"Our community has changed, the demographics has changed, the number of students have changed, and the housing inventory has changed," said Lisa Relou, chief of strategy and communications for the district. "There's fewer inventory of homes for young families, and affordable homes for young families. The cost of living, I think, in Jefferson County has definitely impacted our situation with declining enrollment."

The district started the Regional Opportunities for Thriving Schools initiative last spring after closing another school because of declining enrollment, and the proposal made Thursday was the result of months of discussions and planning.

Relou said district families will be able to attend 60-minute meetings specific to each school between Sept. 6 and Oct. 21 before a public comment period Oct. 24-27.

“We come into this process believing that nobody wants their schools to close. But unfortunately, we’re just in a position with our moment and our resources where we can no longer just keep every school open,” Relou told Denver7. “This is a giant puzzle, right? Because we have to look at where enrollment is at school — both in the school that has the low enrollment and where are places that can accept the students in the context of their enrollment.”

Relou said the district wanted to unveil the proposal Thursday to be as clear as possible with families about why their schools were chosen for consolidation.

“Ultimately, our goal is sustainable elementary schools. And sometimes, when we’re able to combine two school communities, we’re able to really strengthen and sustain one school for that community – hopefully for the long-term,” she said.

Relou added that she felt the district took the board’s request for a comprehensive look at consolidation seriously and did its part to ensure schools would thrive and that principals would have the needed support at lower population schools.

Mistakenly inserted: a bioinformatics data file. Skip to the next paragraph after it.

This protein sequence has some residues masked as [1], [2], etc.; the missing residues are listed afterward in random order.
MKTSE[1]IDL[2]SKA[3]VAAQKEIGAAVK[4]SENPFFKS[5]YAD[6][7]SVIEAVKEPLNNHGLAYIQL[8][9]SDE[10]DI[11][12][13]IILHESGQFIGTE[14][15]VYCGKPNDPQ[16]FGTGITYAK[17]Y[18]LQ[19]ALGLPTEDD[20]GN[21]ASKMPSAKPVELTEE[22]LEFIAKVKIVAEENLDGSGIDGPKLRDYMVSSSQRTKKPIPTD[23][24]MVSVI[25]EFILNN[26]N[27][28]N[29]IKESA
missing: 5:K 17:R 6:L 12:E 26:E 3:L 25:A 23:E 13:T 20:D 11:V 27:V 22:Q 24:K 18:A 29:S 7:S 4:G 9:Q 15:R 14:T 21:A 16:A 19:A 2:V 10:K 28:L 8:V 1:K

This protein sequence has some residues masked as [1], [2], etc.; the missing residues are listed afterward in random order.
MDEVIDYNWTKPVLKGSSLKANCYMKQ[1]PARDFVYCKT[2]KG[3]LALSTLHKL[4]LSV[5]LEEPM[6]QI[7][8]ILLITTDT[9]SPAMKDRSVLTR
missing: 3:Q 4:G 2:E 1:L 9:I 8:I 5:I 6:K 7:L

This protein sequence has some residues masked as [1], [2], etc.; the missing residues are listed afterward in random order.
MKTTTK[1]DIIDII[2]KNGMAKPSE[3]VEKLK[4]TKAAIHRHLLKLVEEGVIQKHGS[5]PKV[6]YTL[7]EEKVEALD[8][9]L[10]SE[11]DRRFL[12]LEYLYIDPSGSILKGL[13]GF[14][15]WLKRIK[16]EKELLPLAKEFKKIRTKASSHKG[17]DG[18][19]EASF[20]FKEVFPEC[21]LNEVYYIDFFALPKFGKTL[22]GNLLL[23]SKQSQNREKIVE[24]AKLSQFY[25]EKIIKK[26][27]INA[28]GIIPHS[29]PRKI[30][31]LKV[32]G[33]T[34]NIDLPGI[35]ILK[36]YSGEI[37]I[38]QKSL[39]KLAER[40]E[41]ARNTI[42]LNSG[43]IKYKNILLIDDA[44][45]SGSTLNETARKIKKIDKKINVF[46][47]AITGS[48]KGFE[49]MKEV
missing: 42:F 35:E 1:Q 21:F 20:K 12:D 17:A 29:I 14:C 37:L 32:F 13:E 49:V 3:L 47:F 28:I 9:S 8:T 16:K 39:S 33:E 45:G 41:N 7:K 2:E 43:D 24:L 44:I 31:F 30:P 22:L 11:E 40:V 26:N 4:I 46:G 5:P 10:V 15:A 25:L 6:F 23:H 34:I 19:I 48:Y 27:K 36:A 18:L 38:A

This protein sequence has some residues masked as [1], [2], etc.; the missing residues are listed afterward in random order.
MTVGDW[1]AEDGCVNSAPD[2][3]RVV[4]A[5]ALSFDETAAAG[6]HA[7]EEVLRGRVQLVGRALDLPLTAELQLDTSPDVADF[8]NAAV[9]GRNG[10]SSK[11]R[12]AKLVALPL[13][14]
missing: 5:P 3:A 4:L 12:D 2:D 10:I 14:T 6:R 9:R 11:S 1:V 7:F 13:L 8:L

She said the district’s recommendation will not change between Thursday and the Nov. 10 board vote.

“There’s absolutely no joy at all in bringing forward this recommendation. We have to look at what’s best for students, and that’s what’s best for students in those schools that we’re talking about consolidating and district-wide, because all of the funding that we are spending to supplement and keep these small schools open to literally allow them to survive,” Relou said. “It pulls from every other school in the district and every other experience in the district, and we can’t just allow that to continue to happen.”

The district said it had spent only 2% of 2018 bond project money on the schools recommended for consolidation and that $12.2 million in projects were deferred because of low enrollment at those schools.

The district estimates it will save between $8.5 million and $12 million by consolidating the elementary schools and incur one-time costs of $1.9 million to $3.5 million.

Teachers who will be affected by the consolidation are concerned about the ramifications, according to Dale Munholland, a Pomona High School teacher and the Jefferson County Education Association (JCEA) vice president.

“We’re hoping that those who are affected by this, that the district will have a plan and the district will work with us and work with the community in finding somewhere for those people to go,” Munholland said.

The district said it would follow the JCEA and Jeffco Education Support Professionals Association (JESPA) master agreements to navigate the 2023-24 school year. Non-probationary JCEA teachers will have one year of employment following displacement and will be prioritized for interviews during the hiring process.

“The district will offer opportunities for certified staff to gain endorsements in hard to staff areas during the 2022-23 school year at no cost to them, to make them more competitive for positions in the 2023-24 school year,” the district’s presentation said.

The next consolidation target will be K-8 schools. The district is expected to start the consolidation review process for those schools in January, with recommendations coming in fall 2023.

Denver7's Nicole Brady and Bayan Wang contributed to this report.